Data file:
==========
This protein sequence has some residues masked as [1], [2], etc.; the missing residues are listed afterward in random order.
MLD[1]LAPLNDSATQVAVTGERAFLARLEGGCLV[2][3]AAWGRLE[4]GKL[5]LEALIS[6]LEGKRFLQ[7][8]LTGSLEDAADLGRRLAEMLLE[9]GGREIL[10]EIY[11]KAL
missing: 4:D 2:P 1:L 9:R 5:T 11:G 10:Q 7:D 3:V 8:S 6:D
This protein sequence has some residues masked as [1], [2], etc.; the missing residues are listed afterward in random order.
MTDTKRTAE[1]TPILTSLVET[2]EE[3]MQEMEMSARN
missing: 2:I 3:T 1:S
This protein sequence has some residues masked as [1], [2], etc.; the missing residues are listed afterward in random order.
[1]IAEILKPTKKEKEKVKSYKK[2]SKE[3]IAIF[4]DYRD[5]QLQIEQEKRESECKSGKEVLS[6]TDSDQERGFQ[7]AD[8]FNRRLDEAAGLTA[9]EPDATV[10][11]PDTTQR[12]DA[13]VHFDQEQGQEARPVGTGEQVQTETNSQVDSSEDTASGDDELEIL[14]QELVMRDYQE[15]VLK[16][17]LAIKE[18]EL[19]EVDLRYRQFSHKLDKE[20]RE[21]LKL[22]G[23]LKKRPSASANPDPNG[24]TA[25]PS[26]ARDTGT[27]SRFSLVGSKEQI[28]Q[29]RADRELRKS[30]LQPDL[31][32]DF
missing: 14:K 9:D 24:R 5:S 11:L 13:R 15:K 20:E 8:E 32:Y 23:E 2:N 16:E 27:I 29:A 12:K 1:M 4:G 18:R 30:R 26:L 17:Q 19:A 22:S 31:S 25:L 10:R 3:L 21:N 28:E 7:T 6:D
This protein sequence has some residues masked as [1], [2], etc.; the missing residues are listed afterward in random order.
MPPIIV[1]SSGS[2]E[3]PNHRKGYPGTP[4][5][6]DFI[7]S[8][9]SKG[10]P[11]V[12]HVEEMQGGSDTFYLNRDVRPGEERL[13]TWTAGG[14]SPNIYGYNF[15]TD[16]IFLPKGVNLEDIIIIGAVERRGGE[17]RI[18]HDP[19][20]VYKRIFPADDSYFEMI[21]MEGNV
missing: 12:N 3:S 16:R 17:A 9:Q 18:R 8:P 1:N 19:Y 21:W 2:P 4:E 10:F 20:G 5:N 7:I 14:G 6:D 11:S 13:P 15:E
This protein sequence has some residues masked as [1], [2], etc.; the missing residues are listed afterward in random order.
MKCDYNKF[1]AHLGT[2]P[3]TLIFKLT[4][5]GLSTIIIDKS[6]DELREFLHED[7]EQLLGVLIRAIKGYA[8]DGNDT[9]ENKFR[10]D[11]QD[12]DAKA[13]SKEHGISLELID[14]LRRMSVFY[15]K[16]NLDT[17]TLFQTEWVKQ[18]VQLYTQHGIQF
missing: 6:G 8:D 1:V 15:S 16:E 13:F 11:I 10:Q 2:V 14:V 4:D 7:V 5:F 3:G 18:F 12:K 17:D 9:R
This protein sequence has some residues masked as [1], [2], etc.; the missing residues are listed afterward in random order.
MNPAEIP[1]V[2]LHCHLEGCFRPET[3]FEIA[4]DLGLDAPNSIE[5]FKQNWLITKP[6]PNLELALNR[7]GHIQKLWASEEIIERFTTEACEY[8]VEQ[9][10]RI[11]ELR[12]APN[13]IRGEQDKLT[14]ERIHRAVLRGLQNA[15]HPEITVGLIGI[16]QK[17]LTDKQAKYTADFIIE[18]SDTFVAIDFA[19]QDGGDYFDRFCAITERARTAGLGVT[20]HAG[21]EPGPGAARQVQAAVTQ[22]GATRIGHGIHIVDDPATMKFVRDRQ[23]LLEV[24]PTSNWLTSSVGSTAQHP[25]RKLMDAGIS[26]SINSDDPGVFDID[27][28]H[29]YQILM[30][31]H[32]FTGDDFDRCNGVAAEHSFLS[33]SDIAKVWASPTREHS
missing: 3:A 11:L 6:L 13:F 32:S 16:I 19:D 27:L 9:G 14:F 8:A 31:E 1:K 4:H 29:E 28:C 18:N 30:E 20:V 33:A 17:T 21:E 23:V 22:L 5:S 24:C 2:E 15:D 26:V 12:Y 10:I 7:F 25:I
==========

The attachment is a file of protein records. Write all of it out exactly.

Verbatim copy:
This protein sequence has some residues masked as [1], [2], etc.; the missing residues are listed afterward in random order.
MLD[1]LAPLNDSATQVAVTGERAFLARLEGGCLV[2][3]AAWGRLE[4]GKL[5]LEALIS[6]LEGKRFLQ[7][8]LTGSLEDAADLGRRLAEMLLE[9]GGREIL[10]EIY[11]KAL
missing: 4:D 2:P 1:L 9:R 5:T 11:G 10:Q 7:D 3:V 8:S 6:D
This protein sequence has some residues masked as [1], [2], etc.; the missing residues are listed afterward in random order.
MTDTKRTAE[1]TPILTSLVET[2]EE[3]MQEMEMSARN
missing: 2:I 3:T 1:S
This protein sequence has some residues masked as [1], [2], etc.; the missing residues are listed afterward in random order.
[1]IAEILKPTKKEKEKVKSYKK[2]SKE[3]IAIF[4]DYRD[5]QLQIEQEKRESECKSGKEVLS[6]TDSDQERGFQ[7]AD[8]FNRRLDEAAGLTA[9]EPDATV[10][11]PDTTQR[12]DA[13]VHFDQEQGQEARPVGTGEQVQTETNSQVDSSEDTASGDDELEIL[14]QELVMRDYQE[15]VLK[16][17]LAIKE[18]EL[19]EVDLRYRQFSHKLDKE[20]RE[21]LKL[22]G[23]LKKRPSASANPDPNG[24]TA[25]PS[26]ARDTGT[27]SRFSLVGSKEQI[28]Q[29]RADRELRKS[30]LQPDL[31][32]DF
missing: 14:K 9:D 24:R 5:S 11:L 13:R 15:K 20:E 8:E 32:Y 23:E 2:N 16:E 27:I 29:A 12:K 1:M 4:G 18:R 30:R 26:L 17:Q 19:A 22:S 31:S 25:L 10:R 3:L 21:N 28:E 7:T 6:D
This protein sequence has some residues masked as [1], [2], etc.; the missing residues are listed afterward in random order.
MPPIIV[1]SSGS[2]E[3]PNHRKGYPGTP[4][5][6]DFI[7]S[8][9]SKG[10]P[11]V[12]HVEEMQGGSDTFYLNRDVRPGEERL[13]TWTAGG[14]SPNIYGYNF[15]TD[16]IFLPKGVNLEDIIIIGAVERRGGE[17]RI[18]HDP[19][20]VYKRIFPADDSYFEMI[21]MEGNV
missing: 12:N 3:S 16:R 17:A 9:Q 18:R 8:P 1:N 19:Y 21:W 2:P 4:E 10:F 20:G 5:N 7:I 14:G 6:D 11:S 13:P 15:E
This protein sequence has some residues masked as [1], [2], etc.; the missing residues are listed afterward in random order.
MKCDYNKF[1]AHLGT[2]P[3]TLIFKLT[4][5]GLSTIIIDKS[6]DELREFLHED[7]EQLLGVLIRAIKGYA[8]DGNDT[9]ENKFR[10]D[11]QD[12]DAKA[13]SKEHGISLELID[14]LRRMSVFY[15]K[16]NLDT[17]TLFQTEWVKQ[18]VQLYTQHGIQF
missing: 6:G 8:D 1:V 15:S 16:E 13:F 11:I 10:Q 2:V 14:V 4:D 7:V 5:F 3:G 18:F 12:K 17:D 9:R
This protein sequence has some residues masked as [1], [2], etc.; the missing residues are listed afterward in random order.
MNPAEIP[1]V[2]LHCHLEGCFRPET[3]FEIA[4]DLGLDAPNSIE[5]FKQNWLITKP[6]PNLELALNR[7]GHIQKLWASEEIIERFTTEACEY[8]VEQ[9][10]RI[11]ELR[12]APN[13]IRGEQDKLT[14]ERIHRAVLRGLQNA[15]HPEITVGLIGI[16]QK[17]LTDKQAKYTADFIIE[18]SDTFVAIDFA[19]QDGGDYFDRFCAITERARTAGLGVT[20]HAG[21]EPGPGAARQVQAAVTQ[22]GATRIGHGIHIVDDPATMKFVRDRQ[23]LLEV[24]PTSNWLTSSVGSTAQHP[25]RKLMDAGIS[26]SINSDDPGVFDID[27][28]H[29]YQILM[30][31]H[32]FTGDDFDRCNGVAAEHSFLS[33]SDIAKVWASPTREHS
missing: 3:A 11:L 6:L 13:F 32:S 16:I 19:D 27:L 9:G 14:F 8:A 31:E 1:K 4:H 29:E 28:C 18:N 30:E 20:V 33:A 17:T 21:E 23:V 22:L 5:S 24:C 2:E 15:D 26:V 12:Y 10:I 7:F 25:I